Note: If you have a choice, choose an external pump, because it will transfer less heat into the tank water, and choose one that is energy efficient. On my 700-gallon reef tank I used in the past a Jacuzzi pump, which drew 10-amps, and when I switched to a Reeflo HammerHead pump the water temperature dropped 2 degrees-F, and my electric bill dropped almost $50.00 monthly. The HammerHead moved as much water, but drew only 3-amps – about 350-watts.

The Sump

What kind of sump you utilize is dependent on a number of factors: available space and size. Sumps can be purchased ready-made, or for the more adventurous they can be made. Because I have a pump room located behind the display tank I like to use Rubbermaid stock tanks. They are made of fiberglass, are quite strong, and easy to drill. They also come in sizes ranging from 50 to 300-gallons. See following picture:image001.jpg

In this setup I have two 150-gallon Rubbermaid stock tanks plumbed together with a 2-inch PVC pipe. Using a valve I can isolate the back sump, when I want to use it as a quarantine tank. As you can also see, you can place skimmers, heaters, carbon filters, and calcium reactors in these stock tanks.

Returns to Tank

It should be obvious by now that water circulation is essential; without it, after a relatively short time period – hours – life in your tank will begin to die. How water is returned to the display tank from the sump has two goals: one is to simply get water from the sump back into the display tank, the second is to supply circulation to all areas of the display tank. This can be done simply, or in a more complex way. My way is to utilize devices made by Ocean Motions which have return lines that alternate and heads that rotate creating random water circulation patterns in the display tank. See the following picture:image002.jpg

Caution: If you look carefully at the above picture you will notice that the 4 Ocean Motion returns are lower in the water than the top of the built in overflow box. In the event of a power failure or the failure of the return pump the returns will become siphons with the result that the water will return to the sump from the depth of the returns, which can overflow a sump that doesn’t have enough holding capacity. Furthermore, some aquarists think by using a check valve it will prevent water from siphoning back into the sump, which is what it is designed to do. Check valves will do this quite well when new; however, they tend to clog up after some months of use in seawater and leak. If you need to depend on one than plumb it surrounded by true union valves so that it can be removed for cleaning in a weak acid bath periodically. Incidentally, this is true of all valves; in seawater valves tend to freeze up with deposits of calcium. I make it a practice of turning them off and on vigorously at least once a month.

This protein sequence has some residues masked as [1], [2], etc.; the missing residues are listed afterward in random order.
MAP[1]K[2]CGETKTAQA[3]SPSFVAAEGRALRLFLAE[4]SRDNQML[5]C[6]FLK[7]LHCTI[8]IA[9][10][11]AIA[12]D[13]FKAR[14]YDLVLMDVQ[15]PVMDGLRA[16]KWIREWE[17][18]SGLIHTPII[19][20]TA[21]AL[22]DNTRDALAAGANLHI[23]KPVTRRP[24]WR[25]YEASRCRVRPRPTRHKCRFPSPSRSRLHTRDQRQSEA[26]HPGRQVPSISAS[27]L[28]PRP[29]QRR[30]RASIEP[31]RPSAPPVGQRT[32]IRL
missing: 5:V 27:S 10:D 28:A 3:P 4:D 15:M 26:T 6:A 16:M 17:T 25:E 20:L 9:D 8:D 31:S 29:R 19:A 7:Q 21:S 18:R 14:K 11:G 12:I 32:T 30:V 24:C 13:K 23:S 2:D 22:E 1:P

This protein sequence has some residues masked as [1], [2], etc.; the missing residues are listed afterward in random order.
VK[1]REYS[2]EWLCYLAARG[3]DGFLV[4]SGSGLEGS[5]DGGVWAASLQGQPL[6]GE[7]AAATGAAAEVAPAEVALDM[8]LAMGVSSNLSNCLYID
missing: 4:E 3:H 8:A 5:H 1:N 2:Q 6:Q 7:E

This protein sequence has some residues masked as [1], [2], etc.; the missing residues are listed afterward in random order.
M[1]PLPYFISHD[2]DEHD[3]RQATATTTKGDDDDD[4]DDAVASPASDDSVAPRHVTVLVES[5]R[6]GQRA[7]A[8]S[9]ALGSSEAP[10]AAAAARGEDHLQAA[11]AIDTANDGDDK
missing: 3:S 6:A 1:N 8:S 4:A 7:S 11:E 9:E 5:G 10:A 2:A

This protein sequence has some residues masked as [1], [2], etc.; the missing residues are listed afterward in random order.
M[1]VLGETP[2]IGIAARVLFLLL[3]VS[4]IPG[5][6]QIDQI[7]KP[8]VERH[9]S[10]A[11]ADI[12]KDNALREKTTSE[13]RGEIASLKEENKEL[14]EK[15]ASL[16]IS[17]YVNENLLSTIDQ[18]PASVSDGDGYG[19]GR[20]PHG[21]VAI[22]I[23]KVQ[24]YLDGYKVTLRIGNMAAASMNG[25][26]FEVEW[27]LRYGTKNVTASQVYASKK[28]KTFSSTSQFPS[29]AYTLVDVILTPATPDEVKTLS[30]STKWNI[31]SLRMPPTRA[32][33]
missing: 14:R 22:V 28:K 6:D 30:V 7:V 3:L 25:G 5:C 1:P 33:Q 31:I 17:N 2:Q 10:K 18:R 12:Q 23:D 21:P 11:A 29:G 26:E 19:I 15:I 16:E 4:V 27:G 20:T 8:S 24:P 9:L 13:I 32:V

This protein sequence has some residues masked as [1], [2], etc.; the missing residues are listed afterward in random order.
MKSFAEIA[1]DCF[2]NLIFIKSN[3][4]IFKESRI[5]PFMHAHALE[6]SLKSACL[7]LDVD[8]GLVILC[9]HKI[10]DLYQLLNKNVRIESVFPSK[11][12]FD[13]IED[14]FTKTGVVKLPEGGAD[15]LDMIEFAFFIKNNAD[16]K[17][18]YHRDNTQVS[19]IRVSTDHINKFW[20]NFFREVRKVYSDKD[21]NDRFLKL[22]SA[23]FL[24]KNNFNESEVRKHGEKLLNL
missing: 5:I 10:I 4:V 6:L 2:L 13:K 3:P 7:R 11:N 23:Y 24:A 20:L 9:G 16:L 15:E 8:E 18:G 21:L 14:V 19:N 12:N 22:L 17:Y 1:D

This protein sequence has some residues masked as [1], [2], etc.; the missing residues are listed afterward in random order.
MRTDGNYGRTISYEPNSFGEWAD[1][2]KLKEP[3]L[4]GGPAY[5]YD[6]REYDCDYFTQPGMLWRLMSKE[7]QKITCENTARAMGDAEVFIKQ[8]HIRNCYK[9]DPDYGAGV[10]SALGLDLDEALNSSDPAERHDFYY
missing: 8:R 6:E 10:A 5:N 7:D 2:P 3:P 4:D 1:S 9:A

Check valves used in aquarium plumbing.

Defeating Murphy

Backup systems are important, even essential. I always have a second backup pump; in this case a second HammerHead already plumbed and ready to go if necessary. A pair of Haywood true union valves allow me to change pumps in minutes. Also, I never want to rely on one pump, and in this system the main circulation pump. I also use two internal water pumps made by vortech. And, in the event of a power outage I have 6 battery operated air pumps manufactured by Pennplax that are programmed to turn on if the electrical power goes out.


Air pumps the author has programmed to turn on in the event of a power outage.

Notice how the return HammerHead pump is surrounded by true union valves, which allows me to remove the said pump in a matter of minutes. I keep a spare pump already plumbed ready to replace a failed pump. Using true union valves like these shown can also be used to remove and clean a check valve.

Vortech Pumps

I like vortech pumps because they are unobtrusive and move a lot of water. They can be placed low in the display tank, without worry about siphoning water out of the tank, and because their motor is outside of the tank they will not heat the water. They also come with a battery backup which is useful in the event of a power failure. Advanced Aquarist has reviewed this product twice, see:



You can notice from the plumbing setup in my reef that I use flexible PVC. This allows me to avoid elbows whenever possible. Elbows cause back pressure, reducing flow. Any questions, just post them following this column!